“Broadly, I’d have three at the back, four in front of them, two up front and flexibility to decide if you you want to play a number 10 or two holding midfielders. Again, it’s about stifling your opposition, pace and not over-complicating things.”

This is one of the biggest issues I’ve had playing on more recent Football Manager games. One of the series’ strengths is its realism and attention to detail, however that means recent editions have seen an increase in player roles, toggles and terms that I’m not too confident using. Maybe I’m exactly the person the Brexit tactic is for.

Rob concedes he’d never have heard of – or understood – a mezzala or trequartista it wasn’t for Football Manager and has developed his own preferences for positions and roles.

“If I do a midfield three and it’s flat in the middle of the pitch, I hate it so much and it just seems to never, ever work – it might just be me,” he adds.

“I don’t like playing with a number 10, though. Again it never seems to work for me and I prefer a deep-lying playmaker than an attacking playmaker for the same reason. If you set them to support, I find that’s more effective too. An underused role that’s been added in recent years is the mezzala, which is brilliant.”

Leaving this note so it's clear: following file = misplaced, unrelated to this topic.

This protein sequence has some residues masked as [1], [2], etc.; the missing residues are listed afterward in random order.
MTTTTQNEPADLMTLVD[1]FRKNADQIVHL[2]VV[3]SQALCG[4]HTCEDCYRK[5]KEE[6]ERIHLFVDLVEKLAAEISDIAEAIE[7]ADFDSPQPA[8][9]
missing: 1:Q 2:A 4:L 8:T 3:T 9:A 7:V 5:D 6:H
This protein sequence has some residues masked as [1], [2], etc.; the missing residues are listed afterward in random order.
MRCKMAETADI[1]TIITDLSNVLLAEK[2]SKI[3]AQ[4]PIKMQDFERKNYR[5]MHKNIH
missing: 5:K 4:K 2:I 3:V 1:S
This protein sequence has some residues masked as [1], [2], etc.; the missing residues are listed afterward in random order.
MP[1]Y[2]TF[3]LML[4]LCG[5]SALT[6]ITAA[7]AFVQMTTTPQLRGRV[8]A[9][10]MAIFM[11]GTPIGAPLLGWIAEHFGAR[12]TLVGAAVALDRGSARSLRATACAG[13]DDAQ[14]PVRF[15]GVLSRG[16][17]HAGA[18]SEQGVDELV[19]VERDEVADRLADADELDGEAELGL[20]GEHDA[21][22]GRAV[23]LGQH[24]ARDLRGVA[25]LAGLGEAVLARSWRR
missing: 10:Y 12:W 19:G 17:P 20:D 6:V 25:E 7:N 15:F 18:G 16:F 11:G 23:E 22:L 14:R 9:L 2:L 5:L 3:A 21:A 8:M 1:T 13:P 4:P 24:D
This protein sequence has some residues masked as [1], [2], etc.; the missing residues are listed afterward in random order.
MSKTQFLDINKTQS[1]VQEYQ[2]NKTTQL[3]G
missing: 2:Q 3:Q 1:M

So how flexible is Rob when it comes to finding the right player in fit in all these roles?

“I’ll sometimes play players out of position,” he answers. “As long as they’re not red, I don’t mind playing people slightly out of position. I used to tailor my teams so I’d have everyone on full green, but the more I played, I thought ‘this isn’t what I want to do’. As long as they’re not red or desperately out of position, you could argue they can do a job.”

As someone who desperately tries to make his formation show as many green roles as possible, this is music to my ears.

But with all this information spinning around in my mind, I need to work out how I can apply some of Rob’s advice to my team. Balance has been my big issue in this FM Project so far as I blindly wield from one approach to the next. And it hasn’t served me well.

As if to prove that point, the results from the three matches containing only the coaches has seen me slip to the bottom of the table. That brings up the half-way point of the campaign, so I need a big turnaround in the next few games to stand any chance of making the final four.

But as Brexit has shown once already, the unexpected can happen.

The results

FM20 Project, The Coaches: Episode 8 – How to win on Football Manager